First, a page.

- Consumers are different travelers on different trips, and their behaviors and preferences change dramatically depending on the context.
To overcome these obstacles, companies need to tear down silos of information, ensure they’re collecting every possible piece of data at every touchpoint, and build partnerships that allow for the sharing of behavioral data.
4. Engage Consumers via Messaging and Chatbots
Six of the 10 most used apps globally are messengers, and analysts believe that 3.6 billion people will be using them by 2018—that’s 90% of all internet users. If you want to meet consumers where they already are, messaging apps are clearly the place to be.
Starwood’s Daniel Kerzner agrees, explaining in an interview with Skift, “We quickly found that guests naturally wanted to communicate with us the same way they did with everyone else.” The company allows guests to message individual locations, where staff members carry mobile phones so they can respond within 60 seconds, 24/7. Locations that launched the service are seeing increases in revenue, add-on sales, and guest index scores.
Most travel and hospitality companies have not adopted messaging in the same way: A study published by EyeforTravel Ltd found that only 15% offer booking assistance on the channel, and one out of three take more than 24 hours (and sometimes up to a week!) to respond to a message. For consumers accustomed to using chat apps in real time, the delay can be enough to drive them to a competitor. Perhaps T&H brands are holding back because they know they don’t have the resources to meet expectations for availability and response time.
That’s where chatbots can be a game changer. The technology allows companies to provide always-on, immediate service on messaging channels without significantly increasing headcount. Mike Slone from Travelaer predicts that customers will make a big shift by the end of next year from using branded apps to engaging on chat apps with a bot. He advises, “Travel companies should recognize this sooner rather than later and push their app budget into creating conversational commerce and customer care bots.”
InterContinental Hotels Group has done just that at select Hotel Indigo locations. When guests reserve a room, they can also make special requests, set preferences, ask for neighborhood recommendations, and tap to call the hotel—all without needing to interact with a human.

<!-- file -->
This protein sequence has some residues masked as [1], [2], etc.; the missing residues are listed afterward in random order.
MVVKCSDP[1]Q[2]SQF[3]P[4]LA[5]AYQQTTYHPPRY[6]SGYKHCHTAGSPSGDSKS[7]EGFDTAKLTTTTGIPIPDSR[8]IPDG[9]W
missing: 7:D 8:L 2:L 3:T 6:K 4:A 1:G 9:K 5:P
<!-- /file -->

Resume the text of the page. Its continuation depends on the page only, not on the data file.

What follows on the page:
5. Prioritize Mobile at Every Touchpoint
Almost half of travelers use a mobile device to book travel activities pre-trip, while about two-thirds use one for same-day hotel reservations. In just a year, the percentage of sales attributed to mobile grew by 27% for hotels and 39% for car rental companies. Consumers love their mobile devices, and brands throughout the travel and hospitality industry need to ensure their CX is optimized for the channel.
Many companies are addressing consumers’ demand for messaging capabilities by offering it within their branded apps, not through Facebook Messenger, WhatsApp, or any of the other popular chat apps. To them, the data they can collect through their apps is more valuable than the convenience the outside messengers provide their customers.
To make their apps enticing to users who are suffering—as we all are—from app fatigue, T&H companies are working to make them as robust as possible. Virgin’s hotel app is an example to strive for. In addition to the increasingly common options of checking in and unlocking their door, guests can control the temperature of their room, book spa appointments, order room service, and even text individual staff members and other guests. The more useful the app is to consumers, the more likely they will have it open during their trip, allowing brands to create experiences that are more connected and more personalized.
Whether you’re enhancing your service by adding a channel, or overhauling your entire CX to meet the expectations of today’s consumers, Astute can help. Learn how we enable travel and hospitality brands overcome the challenges facing the industry.